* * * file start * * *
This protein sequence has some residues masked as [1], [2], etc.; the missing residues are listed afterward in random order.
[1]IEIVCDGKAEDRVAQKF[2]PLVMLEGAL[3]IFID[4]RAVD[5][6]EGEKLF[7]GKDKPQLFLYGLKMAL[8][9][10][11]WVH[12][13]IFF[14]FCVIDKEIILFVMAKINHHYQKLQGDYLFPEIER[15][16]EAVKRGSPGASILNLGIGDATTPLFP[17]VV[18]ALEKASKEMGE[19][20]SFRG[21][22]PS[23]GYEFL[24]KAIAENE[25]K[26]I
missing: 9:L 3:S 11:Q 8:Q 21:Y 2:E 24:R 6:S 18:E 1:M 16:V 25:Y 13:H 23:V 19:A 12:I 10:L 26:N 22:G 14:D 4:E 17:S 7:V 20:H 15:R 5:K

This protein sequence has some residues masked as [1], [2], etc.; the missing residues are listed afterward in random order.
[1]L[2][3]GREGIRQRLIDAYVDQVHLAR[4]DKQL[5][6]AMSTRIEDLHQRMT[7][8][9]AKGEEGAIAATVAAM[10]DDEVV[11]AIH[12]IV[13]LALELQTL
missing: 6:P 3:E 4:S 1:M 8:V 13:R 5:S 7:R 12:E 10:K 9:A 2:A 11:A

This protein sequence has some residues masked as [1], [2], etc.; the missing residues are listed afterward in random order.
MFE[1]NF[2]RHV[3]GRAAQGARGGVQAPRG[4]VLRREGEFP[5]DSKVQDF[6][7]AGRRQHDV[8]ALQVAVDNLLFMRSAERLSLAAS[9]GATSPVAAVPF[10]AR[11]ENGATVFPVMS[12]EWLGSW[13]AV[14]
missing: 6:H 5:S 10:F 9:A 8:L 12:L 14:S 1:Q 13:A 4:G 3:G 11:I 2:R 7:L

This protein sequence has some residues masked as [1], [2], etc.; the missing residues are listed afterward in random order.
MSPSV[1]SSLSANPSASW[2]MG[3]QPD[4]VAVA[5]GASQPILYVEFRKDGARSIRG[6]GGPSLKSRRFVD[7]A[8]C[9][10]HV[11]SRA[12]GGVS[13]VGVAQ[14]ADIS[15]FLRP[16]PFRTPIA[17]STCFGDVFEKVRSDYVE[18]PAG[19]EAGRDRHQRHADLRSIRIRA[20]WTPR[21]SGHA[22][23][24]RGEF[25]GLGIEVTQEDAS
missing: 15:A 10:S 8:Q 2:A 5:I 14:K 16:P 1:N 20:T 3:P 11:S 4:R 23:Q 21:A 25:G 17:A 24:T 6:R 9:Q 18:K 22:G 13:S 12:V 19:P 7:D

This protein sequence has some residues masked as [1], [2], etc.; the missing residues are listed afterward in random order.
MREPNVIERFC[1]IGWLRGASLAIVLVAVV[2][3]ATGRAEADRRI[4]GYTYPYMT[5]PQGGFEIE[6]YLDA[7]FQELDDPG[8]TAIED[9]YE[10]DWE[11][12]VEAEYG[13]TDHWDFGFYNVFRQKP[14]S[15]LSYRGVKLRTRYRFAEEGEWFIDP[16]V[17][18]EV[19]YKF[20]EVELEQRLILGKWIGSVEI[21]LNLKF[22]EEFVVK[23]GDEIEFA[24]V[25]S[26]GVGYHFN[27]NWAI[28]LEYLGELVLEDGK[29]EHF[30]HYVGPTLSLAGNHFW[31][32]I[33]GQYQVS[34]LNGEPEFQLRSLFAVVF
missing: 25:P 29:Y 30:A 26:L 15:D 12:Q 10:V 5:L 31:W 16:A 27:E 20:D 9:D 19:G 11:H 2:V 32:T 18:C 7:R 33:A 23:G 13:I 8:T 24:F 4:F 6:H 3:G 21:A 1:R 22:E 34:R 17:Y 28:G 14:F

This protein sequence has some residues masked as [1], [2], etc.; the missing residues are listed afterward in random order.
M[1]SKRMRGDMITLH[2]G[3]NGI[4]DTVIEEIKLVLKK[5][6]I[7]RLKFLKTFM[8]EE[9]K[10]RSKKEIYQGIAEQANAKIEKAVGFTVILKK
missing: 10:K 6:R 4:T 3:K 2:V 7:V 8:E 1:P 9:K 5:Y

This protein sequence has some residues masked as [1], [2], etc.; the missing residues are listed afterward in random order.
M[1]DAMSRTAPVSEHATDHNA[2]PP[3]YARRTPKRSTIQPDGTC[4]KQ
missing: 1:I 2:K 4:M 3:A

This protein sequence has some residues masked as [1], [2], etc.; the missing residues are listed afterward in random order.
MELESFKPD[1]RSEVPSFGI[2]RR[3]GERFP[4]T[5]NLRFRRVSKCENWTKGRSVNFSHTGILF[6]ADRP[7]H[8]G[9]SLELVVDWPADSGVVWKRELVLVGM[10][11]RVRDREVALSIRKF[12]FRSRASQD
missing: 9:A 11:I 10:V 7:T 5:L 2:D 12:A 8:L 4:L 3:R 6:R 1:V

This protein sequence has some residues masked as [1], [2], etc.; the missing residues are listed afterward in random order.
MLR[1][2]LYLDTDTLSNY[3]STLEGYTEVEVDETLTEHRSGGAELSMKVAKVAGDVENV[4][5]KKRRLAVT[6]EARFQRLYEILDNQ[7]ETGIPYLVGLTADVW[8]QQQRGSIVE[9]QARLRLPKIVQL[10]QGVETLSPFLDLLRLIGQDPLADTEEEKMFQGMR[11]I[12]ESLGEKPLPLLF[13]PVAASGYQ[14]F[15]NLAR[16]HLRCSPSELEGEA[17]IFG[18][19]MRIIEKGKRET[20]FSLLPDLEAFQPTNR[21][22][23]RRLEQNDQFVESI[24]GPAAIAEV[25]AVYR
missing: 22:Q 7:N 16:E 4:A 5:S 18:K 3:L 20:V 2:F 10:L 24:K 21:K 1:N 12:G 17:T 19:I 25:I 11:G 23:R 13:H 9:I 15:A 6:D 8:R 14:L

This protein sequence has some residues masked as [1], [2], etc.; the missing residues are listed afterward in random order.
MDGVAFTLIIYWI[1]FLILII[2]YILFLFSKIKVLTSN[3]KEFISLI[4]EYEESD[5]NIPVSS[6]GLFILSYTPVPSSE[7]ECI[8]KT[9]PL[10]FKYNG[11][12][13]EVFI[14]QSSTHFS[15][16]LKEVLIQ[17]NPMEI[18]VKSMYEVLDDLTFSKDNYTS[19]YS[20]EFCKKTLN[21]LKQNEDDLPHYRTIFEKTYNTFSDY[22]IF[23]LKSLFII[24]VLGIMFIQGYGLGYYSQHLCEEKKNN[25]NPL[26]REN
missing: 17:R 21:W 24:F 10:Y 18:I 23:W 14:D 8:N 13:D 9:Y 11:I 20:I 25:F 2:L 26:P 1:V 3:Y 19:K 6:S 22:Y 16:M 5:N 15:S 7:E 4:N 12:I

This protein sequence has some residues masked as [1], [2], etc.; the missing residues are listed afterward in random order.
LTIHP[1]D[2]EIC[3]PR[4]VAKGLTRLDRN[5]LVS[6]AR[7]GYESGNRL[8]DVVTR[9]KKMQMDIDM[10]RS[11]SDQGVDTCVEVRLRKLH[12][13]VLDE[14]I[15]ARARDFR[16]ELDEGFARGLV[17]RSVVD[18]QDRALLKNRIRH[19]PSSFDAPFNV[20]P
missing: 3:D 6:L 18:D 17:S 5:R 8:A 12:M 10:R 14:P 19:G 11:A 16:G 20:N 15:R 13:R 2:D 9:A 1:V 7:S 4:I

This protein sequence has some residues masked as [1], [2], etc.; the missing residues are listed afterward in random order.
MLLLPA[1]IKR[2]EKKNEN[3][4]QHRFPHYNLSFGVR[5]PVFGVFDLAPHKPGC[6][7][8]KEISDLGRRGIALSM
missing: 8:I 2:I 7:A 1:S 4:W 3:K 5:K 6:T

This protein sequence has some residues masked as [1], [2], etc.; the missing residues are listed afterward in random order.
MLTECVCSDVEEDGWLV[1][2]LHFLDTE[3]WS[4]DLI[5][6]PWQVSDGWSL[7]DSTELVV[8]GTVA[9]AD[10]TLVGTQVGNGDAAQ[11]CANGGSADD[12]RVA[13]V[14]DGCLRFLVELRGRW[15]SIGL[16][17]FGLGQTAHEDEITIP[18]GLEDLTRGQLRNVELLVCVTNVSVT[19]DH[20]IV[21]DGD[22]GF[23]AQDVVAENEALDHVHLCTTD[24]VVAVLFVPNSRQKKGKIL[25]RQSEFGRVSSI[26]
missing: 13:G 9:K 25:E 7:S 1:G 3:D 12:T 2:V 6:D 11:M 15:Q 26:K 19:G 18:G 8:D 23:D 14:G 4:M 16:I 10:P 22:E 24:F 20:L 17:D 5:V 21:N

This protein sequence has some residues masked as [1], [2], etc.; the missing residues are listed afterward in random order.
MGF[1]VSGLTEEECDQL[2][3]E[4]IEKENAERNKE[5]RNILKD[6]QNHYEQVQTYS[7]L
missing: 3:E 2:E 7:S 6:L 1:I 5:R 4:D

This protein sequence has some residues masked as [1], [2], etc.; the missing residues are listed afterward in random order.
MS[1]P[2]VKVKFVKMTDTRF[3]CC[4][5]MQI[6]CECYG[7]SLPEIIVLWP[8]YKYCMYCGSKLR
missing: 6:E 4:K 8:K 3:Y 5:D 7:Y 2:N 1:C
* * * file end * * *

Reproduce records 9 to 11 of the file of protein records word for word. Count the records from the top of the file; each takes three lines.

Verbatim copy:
This protein sequence has some residues masked as [1], [2], etc.; the missing residues are listed afterward in random order.
MLR[1][2]LYLDTDTLSNY[3]STLEGYTEVEVDETLTEHRSGGAELSMKVAKVAGDVENV[4][5]KKRRLAVT[6]EARFQRLYEILDNQ[7]ETGIPYLVGLTADVW[8]QQQRGSIVE[9]QARLRLPKIVQL[10]QGVETLSPFLDLLRLIGQDPLADTEEEKMFQGMR[11]I[12]ESLGEKPLPLLF[13]PVAASGYQ[14]F[15]NLAR[16]HLRCSPSELEGEA[17]IFG[18][19]MRIIEKGKRET[20]FSLLPDLEAFQPTNR[21][22][23]RRLEQNDQFVESI[24]GPAAIAEV[25]AVYR
missing: 22:Q 7:N 16:E 4:A 5:S 18:K 3:L 20:V 2:F 10:L 24:K 21:K 1:N 12:G 17:T 19:I 25:I 11:G 23:R 13:H 9:I 15:A 6:D 8:R 14:L

This protein sequence has some residues masked as [1], [2], etc.; the missing residues are listed afterward in random order.
MDGVAFTLIIYWI[1]FLILII[2]YILFLFSKIKVLTSN[3]KEFISLI[4]EYEESD[5]NIPVSS[6]GLFILSYTPVPSSE[7]ECI[8]KT[9]PL[10]FKYNG[11][12][13]EVFI[14]QSSTHFS[15][16]LKEVLIQ[17]NPMEI[18]VKSMYEVLDDLTFSKDNYTS[19]YS[20]EFCKKTLN[21]LKQNEDDLPHYRTIFEKTYNTFSDY[22]IF[23]LKSLFII[24]VLGIMFIQGYGLGYYSQHLCEEKKNN[25]NPL[26]REN
missing: 17:R 21:W 24:F 10:Y 18:I 23:W 14:D 8:N 13:D 9:Y 11:I 20:I 25:F 2:L 26:P 1:V 3:Y 19:K 6:S 22:Y 16:M 5:N 15:S 7:E 4:N 12:I

This protein sequence has some residues masked as [1], [2], etc.; the missing residues are listed afterward in random order.
LTIHP[1]D[2]EIC[3]PR[4]VAKGLTRLDRN[5]LVS[6]AR[7]GYESGNRL[8]DVVTR[9]KKMQMDIDM[10]RS[11]SDQGVDTCVEVRLRKLH[12][13]VLDE[14]I[15]ARARDFR[16]ELDEGFARGLV[17]RSVVD[18]QDRALLKNRIRH[19]PSSFDAPFNV[20]P
missing: 3:D 6:L 18:D 17:S 5:R 8:A 12:M 10:R 14:P 19:G 11:A 16:G 20:N 15:R 13:R 2:D 9:A 1:V 7:S 4:I